Some publishers, for instance, are associated with a specific seminary or university. St. Vladimir’s Seminary Press, for example, is affiliated with St. Vladimir’s Orthodox Theological Seminary. As such their press is dedicated to publishing works that bring an Eastern Orthodox perspective to a topic. Knowing this can help you decide whether or not you want to purchase a particular resource published by them.

For another example, Oxford University Press (OUP) is affiliated with the University of Oxford and to my knowledge is the largest university press in the world. OUP doesn’t really promote a particular viewpoint as far as theology is concerned, but the works that they publish are generally high quality (and also fairly expensive). I’ll just tell you right now that most of the theological works published by OUP are for academics and scholars, not the lay Christian.

In any case, take the time to do some research on a publisher. Being aware of what else they have published and their affiliations can be a great assistance in helping you decide whether or not to purchase a particular resource.

Authors. If you’ve never heard of an author before take the time to evaluate them. Many authors are also professors at a seminary or university. In this case you can lookup that institution and read up on what they are all about. It is highly unlikely that an author is going to go against the viewpoint of the institution they teach at, especially if that institution is a seminary. If they don’t teach anywhere it’s pretty likely they have a blog or have done talks or something where they have expressed their views and perspective on certain topics. An author without some sort of online presence or without any institutional affiliation is very unlikely and highly suspicious.

Courses. Formal training is always an option, and for those who need a structured environment to learn might be a good option, but it is also likely to be fairly expensive. Some seminaries may offer certificate programs that can be completed by lay people who aren’t interested in pursuing ministry, but who are still interested in theological and biblical training. Logos Bible Software also offers online certificate programs that you can take, but these are also quite pricey.

Syllabi. This one is honestly kind of a crapshoot, but can be fruitful. Sometimes you can find syllabi for courses posted online at an institution’s website (though you might have to poke around a bit to find it) which should include a list of required texts for the course and also a bibliography of other resources relevant to the course. If it’s not posted you might be able to request a copy of an old one. Of course, make sure to choose an institution whose views you agree with.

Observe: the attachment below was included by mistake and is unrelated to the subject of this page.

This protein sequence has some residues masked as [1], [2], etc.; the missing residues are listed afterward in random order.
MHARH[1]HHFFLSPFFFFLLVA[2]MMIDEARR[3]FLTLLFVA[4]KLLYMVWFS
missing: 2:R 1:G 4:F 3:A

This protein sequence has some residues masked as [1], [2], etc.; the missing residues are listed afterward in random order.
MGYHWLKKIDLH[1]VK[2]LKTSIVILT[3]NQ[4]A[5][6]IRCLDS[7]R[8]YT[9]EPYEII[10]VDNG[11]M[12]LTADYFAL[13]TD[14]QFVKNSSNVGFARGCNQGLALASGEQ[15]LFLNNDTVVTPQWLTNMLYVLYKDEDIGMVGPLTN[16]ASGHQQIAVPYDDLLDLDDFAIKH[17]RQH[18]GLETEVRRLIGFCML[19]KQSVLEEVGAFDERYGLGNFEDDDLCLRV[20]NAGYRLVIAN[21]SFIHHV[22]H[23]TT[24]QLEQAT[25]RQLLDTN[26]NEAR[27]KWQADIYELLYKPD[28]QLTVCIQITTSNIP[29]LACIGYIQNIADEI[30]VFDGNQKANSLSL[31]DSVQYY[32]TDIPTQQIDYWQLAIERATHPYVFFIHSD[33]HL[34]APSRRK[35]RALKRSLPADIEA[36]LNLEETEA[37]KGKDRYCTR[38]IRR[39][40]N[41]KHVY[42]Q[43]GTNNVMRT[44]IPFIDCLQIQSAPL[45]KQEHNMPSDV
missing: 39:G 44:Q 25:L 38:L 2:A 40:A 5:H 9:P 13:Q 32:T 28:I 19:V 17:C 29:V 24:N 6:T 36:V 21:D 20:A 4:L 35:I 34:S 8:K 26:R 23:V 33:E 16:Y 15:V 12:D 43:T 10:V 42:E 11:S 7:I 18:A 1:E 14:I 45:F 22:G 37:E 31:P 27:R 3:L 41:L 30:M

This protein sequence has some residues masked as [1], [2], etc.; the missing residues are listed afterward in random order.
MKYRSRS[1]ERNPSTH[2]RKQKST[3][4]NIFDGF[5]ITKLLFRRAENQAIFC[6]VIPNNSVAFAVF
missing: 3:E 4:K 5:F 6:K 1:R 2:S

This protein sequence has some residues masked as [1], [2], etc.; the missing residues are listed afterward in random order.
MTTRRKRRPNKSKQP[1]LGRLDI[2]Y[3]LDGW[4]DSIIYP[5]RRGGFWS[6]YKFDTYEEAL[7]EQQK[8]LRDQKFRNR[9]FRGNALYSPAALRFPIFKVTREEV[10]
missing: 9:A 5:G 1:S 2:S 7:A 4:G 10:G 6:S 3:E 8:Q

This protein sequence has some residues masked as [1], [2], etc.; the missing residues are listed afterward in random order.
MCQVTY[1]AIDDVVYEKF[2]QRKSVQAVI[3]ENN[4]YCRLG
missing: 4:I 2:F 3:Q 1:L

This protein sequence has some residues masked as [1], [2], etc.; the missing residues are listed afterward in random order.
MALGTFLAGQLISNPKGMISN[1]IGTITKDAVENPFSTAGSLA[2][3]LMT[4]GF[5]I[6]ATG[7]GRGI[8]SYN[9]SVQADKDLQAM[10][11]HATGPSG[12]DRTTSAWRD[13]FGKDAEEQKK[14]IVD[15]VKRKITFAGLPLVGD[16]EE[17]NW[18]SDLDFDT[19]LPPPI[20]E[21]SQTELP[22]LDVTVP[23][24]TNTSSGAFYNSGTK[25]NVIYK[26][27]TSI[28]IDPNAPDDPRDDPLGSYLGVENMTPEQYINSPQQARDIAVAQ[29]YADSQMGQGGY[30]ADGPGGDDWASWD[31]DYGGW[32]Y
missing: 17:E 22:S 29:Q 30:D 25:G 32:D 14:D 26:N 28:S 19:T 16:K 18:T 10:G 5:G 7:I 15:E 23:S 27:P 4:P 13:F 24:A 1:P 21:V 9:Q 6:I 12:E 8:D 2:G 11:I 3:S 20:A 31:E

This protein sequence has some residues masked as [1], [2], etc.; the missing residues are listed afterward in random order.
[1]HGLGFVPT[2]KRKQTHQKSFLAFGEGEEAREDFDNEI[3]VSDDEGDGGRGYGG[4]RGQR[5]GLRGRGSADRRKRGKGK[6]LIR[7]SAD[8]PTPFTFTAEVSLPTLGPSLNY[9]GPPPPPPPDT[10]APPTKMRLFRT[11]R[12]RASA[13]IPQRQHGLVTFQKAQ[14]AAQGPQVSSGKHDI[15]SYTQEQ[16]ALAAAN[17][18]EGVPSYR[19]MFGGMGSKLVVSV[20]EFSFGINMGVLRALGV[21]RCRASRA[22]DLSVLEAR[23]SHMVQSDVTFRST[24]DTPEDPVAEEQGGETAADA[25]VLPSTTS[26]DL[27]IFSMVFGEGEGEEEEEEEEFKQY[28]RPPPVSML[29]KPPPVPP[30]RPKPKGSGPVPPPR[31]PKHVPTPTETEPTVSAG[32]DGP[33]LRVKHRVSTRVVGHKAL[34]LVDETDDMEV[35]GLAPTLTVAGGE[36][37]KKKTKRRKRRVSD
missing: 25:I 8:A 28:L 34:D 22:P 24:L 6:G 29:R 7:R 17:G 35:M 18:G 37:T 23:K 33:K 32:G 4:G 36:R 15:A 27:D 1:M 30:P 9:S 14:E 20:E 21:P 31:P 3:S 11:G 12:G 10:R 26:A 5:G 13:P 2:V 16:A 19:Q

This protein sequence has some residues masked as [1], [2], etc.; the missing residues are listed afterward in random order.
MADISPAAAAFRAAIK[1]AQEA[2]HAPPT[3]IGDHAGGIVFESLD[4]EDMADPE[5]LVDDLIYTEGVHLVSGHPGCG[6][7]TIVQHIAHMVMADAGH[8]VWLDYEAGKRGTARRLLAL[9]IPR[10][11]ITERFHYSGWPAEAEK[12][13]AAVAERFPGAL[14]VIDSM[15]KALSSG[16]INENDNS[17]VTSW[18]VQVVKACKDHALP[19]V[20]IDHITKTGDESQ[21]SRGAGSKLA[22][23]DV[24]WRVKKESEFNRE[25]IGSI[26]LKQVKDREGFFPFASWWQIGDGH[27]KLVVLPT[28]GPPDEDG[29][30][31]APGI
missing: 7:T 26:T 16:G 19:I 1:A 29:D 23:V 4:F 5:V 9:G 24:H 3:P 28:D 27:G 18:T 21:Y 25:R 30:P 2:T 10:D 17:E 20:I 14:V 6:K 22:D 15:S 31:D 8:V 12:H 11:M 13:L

Theology Nerd Friends. If you belong to a church hopefully there is at least one theology nerd there to whom you can direct your questions or who can direct you to resources. This person could be the pastor, but there are also some pretty intelligent and well-trained laypeople lurking in churches, some of whom might actually know more than the pastor.


We live in a world permeated by sin and evil and because of this it is inevitable that bad things are going to happen to us; being a Christian does not somehow make you magically immune to this reality. Therefore, it is imperative that we prepare for these events, these storms of life before they occur. We need to strengthen our faith both by learning to discipline ourselves and control our desires, and intellectually by learning more about the faith. By doing this we prepare ourselves for those situations in which we feel slighted by God because we didn’t get what we wanted even though we have what we need. We prepare our minds to combat the little lies that Satan and others might whisper in our ears that seek to erode or undermine (even subtly) our faith and trust in God. Storms of life can bring quite a lot of pain with them, but if we prepare for them we can survive them and endure to the end [Matt 10.22, 24.13; Mark 13.13].

Photo by Micah Tindell on Unsplash

Tom Ferguson ThM 2018, Dallas Theological Seminary